The important take away was that it made me think of my story as a big story, and then each little part of it as a little story. Just repeat the same steps, over and over again, for each little section, and then tighten it up to make it one long straight line, once you're done.

    Oh, lastly, (because I'm not transcribing any more quotes), the last most important thing is the scene purpose. Something has to change. As simple as that. Someone starts off with a certain Value: they're happy, they're sad, they're free, they're rich. The value that relates to their goal or that is compromised by their obstacle is then inverted by scene end. Positive to negative, or negative to positive. That's how I write my bullet point scene plans.

    [Wednesday 11th November 2010 (negative to positive, proactivity) Taylor is at school and taking the abuse of bullies and a bully calls her pathetic, she decides that night that she will complete her costume and go out.]

    That was the bullet point for my recent story opening scene at the first stage of making it.

    So yeah, bit of a ramble, but that's my answer.
     
    Last edited: Jun 24, 2020
  8. Download

    Download Groundskeeper ~ Prestige ~ DLP Supporter

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    Has anyone got any examples of writing a character with depersonalisation? I unintentionally wrote a scene like that while trying to write confusion in battle, and then when I realised what I had done tweaked it a bit and ran with it. I was hoping to see other's examples though as I'm worried the dulled reality might be a bit difficult for readers to grasp.
     
  9. Story Content: [Masterclass] [Swimdraconian] Present Tense
    Halt

    Halt 1/3 of the Note Bros. Moderator

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    What is the Masterclass Series?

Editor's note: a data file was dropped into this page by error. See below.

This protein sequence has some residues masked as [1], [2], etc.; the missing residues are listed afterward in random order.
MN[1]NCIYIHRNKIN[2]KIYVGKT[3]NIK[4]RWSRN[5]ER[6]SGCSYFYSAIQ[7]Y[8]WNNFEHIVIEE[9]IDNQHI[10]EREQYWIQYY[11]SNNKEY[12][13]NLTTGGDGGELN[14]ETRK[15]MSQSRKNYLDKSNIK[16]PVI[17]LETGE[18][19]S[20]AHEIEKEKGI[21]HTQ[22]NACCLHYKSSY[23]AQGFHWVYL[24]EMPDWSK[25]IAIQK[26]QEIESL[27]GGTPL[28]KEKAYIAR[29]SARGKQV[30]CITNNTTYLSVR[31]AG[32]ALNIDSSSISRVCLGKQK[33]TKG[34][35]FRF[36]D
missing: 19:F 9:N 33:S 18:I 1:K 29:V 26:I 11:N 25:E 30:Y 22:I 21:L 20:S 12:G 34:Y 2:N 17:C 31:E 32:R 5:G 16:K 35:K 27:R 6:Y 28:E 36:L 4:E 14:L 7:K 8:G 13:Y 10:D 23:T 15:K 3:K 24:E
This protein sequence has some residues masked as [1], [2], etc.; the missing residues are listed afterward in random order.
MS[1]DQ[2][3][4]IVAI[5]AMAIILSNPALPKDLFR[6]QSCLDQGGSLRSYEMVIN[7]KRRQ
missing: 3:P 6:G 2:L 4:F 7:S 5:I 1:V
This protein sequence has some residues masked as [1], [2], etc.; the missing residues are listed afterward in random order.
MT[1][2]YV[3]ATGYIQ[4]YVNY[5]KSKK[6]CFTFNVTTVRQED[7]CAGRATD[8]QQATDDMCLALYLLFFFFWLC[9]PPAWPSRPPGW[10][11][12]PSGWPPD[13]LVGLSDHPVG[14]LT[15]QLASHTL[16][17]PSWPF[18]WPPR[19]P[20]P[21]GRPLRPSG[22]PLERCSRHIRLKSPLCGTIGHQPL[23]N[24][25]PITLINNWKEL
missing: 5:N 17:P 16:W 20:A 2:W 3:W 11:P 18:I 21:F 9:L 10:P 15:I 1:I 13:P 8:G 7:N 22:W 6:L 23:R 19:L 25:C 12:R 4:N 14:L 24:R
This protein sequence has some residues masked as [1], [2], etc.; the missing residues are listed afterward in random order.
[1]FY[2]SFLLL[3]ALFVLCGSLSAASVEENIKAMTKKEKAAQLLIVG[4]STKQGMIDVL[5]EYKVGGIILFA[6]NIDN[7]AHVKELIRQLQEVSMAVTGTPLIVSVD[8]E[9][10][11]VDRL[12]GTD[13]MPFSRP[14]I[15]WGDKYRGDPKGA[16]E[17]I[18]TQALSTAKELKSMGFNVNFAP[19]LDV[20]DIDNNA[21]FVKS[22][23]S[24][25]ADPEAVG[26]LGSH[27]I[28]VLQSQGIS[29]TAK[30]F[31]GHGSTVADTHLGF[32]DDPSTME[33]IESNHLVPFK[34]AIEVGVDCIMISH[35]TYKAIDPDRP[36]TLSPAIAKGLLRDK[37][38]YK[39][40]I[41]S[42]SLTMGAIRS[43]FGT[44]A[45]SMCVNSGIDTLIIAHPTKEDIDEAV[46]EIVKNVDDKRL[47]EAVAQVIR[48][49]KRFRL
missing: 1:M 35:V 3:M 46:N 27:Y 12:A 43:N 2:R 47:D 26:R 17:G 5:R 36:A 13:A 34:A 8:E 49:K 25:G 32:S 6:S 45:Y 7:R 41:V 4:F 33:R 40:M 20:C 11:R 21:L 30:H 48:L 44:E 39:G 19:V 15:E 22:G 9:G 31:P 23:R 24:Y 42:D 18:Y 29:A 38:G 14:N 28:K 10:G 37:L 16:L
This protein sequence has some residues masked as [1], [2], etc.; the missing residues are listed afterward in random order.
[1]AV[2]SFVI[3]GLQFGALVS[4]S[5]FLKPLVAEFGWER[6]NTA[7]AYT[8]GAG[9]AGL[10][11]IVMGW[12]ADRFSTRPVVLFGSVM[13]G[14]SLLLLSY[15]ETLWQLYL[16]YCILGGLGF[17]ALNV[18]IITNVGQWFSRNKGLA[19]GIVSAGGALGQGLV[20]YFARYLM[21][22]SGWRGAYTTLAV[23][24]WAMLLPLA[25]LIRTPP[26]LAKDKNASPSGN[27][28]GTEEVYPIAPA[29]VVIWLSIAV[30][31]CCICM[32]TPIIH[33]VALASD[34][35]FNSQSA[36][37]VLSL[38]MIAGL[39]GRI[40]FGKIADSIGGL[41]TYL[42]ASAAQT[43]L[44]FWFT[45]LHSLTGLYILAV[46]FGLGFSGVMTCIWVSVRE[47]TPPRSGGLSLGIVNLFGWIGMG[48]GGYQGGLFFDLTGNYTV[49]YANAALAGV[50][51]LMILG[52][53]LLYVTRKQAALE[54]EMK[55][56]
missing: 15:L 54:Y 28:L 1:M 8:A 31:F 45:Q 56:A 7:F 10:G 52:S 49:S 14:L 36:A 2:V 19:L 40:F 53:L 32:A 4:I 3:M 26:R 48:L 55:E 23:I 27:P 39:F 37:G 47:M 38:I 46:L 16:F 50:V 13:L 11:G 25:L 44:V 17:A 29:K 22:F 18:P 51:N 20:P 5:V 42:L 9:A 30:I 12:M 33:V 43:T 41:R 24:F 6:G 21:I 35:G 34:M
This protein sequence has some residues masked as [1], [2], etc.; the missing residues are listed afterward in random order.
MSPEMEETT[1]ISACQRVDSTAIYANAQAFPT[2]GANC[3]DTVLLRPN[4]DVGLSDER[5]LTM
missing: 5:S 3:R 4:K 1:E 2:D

@Lungs and I got to talking on discord, and he realized how much advice he's gotten over the years, in WBA, on IRC, on Discord, in PMs, in Private Groups from authors he looked up to. Your Swimdraconians, your Enembees, your Newcombs, your Nuhuhs.

    So consider this a call to action. You, yes YOU. If you've ever received writing advice that resonated with you on a deep level, if you've ever read advice for someone else that you thought as profound, send it to me. We want it, and we want to compile it here so that the collective writing knowledge of DLP does not just disappear into the ether.

    Don't worry if you think it's not good enough. Send it to me anyway, what's the worse that can happen?

    Advice From: Swimdraconian
    Advice To: Lungs
    Advice About: Present Tense
    For What Story:
    Based on a True Story (Carmilla)
    Via: PMs

    Okay, let's play around with this.

    Present tense lends itself best to active storytelling. It's a phenomenal tool for composing fight scenes for that reason.

    The keys to present tense are brevity and always show action. Present tense is 'in the moment.' Do not tell. Do not meander. Get in, show the thing, get out. Smack yourself if you do otherwise.